Have you ever wondered what the world would be like outside of your own lens? How a colour could present itself to you, without knowing it the way that you do?
I see purple. Do you see blue? I ask only because I have no way of truly knowing what it is you see in the photo above. I cannot claim to have a better knowledge of what string of light your eye is perceiving in comparison to mine. I can assume. I can deduce from objective tests and ironic double-blind conditions. But what I cannot do is tell you what you see.
Much like the way we see the world, there is always a lens that occupies the space between the self and the world. A medium that both guides and determines our attributions and perspectives on what is happening around us. Whether it be our biological senses, or a theory about a topic, there is a lens. This is not to say that we are perpetually stuck behind these shamans of knowledge. Actually, humanity has demonstrated time and time again that this is not the case. We are the creatures that dare to ask why. We peak beyond the lens and gradually find the better questions. Now, why am I talking about lenses and ways of knowing? This is where travelling comes in!
The more we interact with the world, the more refined our lens becomes while dancing further into time. This lens is not immune to change, unless we choose to make it so. It can be static and stubborn, or fluid and lucid. It can change with intention, or perhaps as a function of experience. Regardless, the lens we take on the world and the behaviours and thoughts that are produced by it can make an impact not only on your future experiences, but also on the experiences of others. When we visit new places and inhabit new spaces, we bring an inclination of where we have been with us. We transfer a new lens into that space and through our behaviours and thoughts, spread that lens unto others.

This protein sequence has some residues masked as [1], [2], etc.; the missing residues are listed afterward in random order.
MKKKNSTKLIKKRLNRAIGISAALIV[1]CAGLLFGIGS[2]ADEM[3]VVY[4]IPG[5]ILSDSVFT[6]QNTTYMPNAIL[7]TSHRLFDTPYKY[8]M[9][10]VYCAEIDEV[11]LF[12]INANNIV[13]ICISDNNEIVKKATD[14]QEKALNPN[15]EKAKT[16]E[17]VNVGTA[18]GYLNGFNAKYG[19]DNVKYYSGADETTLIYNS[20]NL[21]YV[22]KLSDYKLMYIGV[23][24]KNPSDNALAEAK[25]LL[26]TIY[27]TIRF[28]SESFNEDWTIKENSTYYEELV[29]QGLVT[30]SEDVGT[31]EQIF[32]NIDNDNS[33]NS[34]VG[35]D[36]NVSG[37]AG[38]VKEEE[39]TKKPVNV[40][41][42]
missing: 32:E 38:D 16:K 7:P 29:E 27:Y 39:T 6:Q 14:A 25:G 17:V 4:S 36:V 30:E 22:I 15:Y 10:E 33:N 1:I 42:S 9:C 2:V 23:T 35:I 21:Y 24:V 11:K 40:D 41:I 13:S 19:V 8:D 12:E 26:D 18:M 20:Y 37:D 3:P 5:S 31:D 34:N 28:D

Now, some may be more forceful and assert their lens as true and “right”. Others may take a more modest approach and accept the new lens they are encountering in these spaces and value them equally. I feel like travelling has the latter effect; where one is exposed to a new way of seeing the world and has the opportunity to sift through its characteristics and reflect on its applicability to one’s own worldview. Travelling to me is the hand of the artists; the guiding force that disrupts the expected and prompts you to follow its gaze. It uproots your understanding of what is, and plants you one step to the side. In this new found position an artist can use their preferred language to present you with a choice. Either attempt to place your own lens unto their work, or dare to find a new perspective, a new lens that may just give you a slightly new outlook on the world. Much like travelling, this experience can teach you something new. Whether it be about a new place, culture, person, or even yourself, the guiding hand will only steer you towards a nirvana marked by discovery and freedom.